Armstrong is not a particularly nice person, in some ways. (In others, he’s quite gracious: I’ve met him.) He doped to win a bike race, which is cheating, but then again so did 43,282 other bike racers including a lot of the winners of major races like the Tour de France, so while I don’t approve, I can’t really see a reason to single him out: they (pretty much) all did it, they all lied about it, they all tried to cover it up — and a lot of them were successful in doing these things.

The difference is: he got caught. And because he’d been elevated to such a height, in part thanks to the really good work done by the LiveStrong organization, the public reaction was exacerbated. We Americans love to see our heroes get dragged through the dirt: the more we love them, the more we want to hate them. If he hadn’t been so prominent or if he’d been Romanian or if he’d finished 3rd, this would not have blown up the way it did.

But let’s have some perspective. He didn’t beat, rape, and kill helpless people like the NYPD. He didn’t torture people like the CIA. He didn’t set up mass surveillance of an entire city like the LAPD. He didn’t shoot up a school or a mall and or an office building. He didn’t do a lot of things that are far worse, things that really would merit calling the person(s) responsible for them “horrible”.

He’s flawed, he’s arrogant, he’s demanding, he’s a lot of things that are negative, but he’s not horrible. And he did a lot of good with LiveStrong — and they’re still doing good, in large part due to the huge effort that he put into the organization. So let’s save “horrible” for the people who deserve it.

Zonker says:

Re: Not quite

The difference is: he was an American who won the Tour de France seven times in a row and his competitors cried fowl, even though they doped themselves.

In fact, it was other dopers who were caught that were promised reduced penalties if they could implicate Lance as well. Turns out they were right about the doping, but why strip Lance of his titles if the next competitor was guilty of the same thing?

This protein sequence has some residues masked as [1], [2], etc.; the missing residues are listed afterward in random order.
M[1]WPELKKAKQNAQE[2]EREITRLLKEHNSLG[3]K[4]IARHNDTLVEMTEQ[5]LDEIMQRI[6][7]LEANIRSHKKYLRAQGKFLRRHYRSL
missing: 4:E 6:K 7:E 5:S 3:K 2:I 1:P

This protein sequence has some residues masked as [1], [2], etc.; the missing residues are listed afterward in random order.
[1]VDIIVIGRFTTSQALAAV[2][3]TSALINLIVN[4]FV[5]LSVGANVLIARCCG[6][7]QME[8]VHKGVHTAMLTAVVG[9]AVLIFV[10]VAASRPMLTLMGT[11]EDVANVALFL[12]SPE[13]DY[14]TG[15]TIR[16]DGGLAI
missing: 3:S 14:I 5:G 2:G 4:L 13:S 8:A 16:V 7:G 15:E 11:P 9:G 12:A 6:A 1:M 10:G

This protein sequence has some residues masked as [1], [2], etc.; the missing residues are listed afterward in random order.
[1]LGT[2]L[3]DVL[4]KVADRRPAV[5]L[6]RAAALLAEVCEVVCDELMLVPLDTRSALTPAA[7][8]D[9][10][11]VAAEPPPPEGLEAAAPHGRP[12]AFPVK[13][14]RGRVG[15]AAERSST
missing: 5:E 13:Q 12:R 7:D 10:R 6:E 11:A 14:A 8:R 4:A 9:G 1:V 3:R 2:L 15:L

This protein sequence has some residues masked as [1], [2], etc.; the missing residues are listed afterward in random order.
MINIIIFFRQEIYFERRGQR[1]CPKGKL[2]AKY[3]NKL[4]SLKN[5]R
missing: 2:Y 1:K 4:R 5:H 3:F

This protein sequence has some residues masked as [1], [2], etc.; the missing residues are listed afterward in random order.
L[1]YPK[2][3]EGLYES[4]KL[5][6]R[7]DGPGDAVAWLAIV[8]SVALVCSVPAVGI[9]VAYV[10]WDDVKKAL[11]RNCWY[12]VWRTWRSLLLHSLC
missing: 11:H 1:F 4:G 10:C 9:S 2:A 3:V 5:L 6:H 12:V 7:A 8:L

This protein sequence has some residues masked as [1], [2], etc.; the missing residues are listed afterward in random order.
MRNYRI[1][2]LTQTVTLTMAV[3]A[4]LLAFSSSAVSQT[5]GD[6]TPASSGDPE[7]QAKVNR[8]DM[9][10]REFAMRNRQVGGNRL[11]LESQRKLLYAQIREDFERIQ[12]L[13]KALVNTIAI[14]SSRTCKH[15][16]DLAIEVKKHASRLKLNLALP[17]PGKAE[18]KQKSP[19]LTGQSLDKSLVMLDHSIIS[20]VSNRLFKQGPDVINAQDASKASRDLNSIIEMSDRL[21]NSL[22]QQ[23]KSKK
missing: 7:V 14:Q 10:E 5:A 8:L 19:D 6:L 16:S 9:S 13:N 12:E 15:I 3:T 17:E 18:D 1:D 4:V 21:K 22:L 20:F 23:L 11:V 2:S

Armstrong case before doping admission.
Armstrong case revisited after admission.

Dark Helmet (profile) says:

Re: Not quite

You seem to think I hate Lance Armstrong because he’s a doping piece of shit, like most riders in pro cycling. That’s not why I hate him, although he did indeed dope. I hate him because he has people like you fooled into thinking that LiveStrong had anything at all to do with Cancer research, when in fact their money went to raising “Cancer Awareness”, which can be more accurately described as “Building Lance Armstrong’s legacy and making him rich through his endorsement power”.

It was a con. A long con, that fooled many people, but it was a con. And then he hid behind having cancer and his stupid non-charity when he was found out. Cancer RESEARCH is what is needed, and LiveStrong donated a tiny fraction of their raised funds to research. They were used to raise awareness of cancer, which is one of the silliest goals possible. The following will serve to get you started so you can stop believing the lie Lance Armstrong fed you. He’s an asshole and the sooner he’s off this Earth, the better…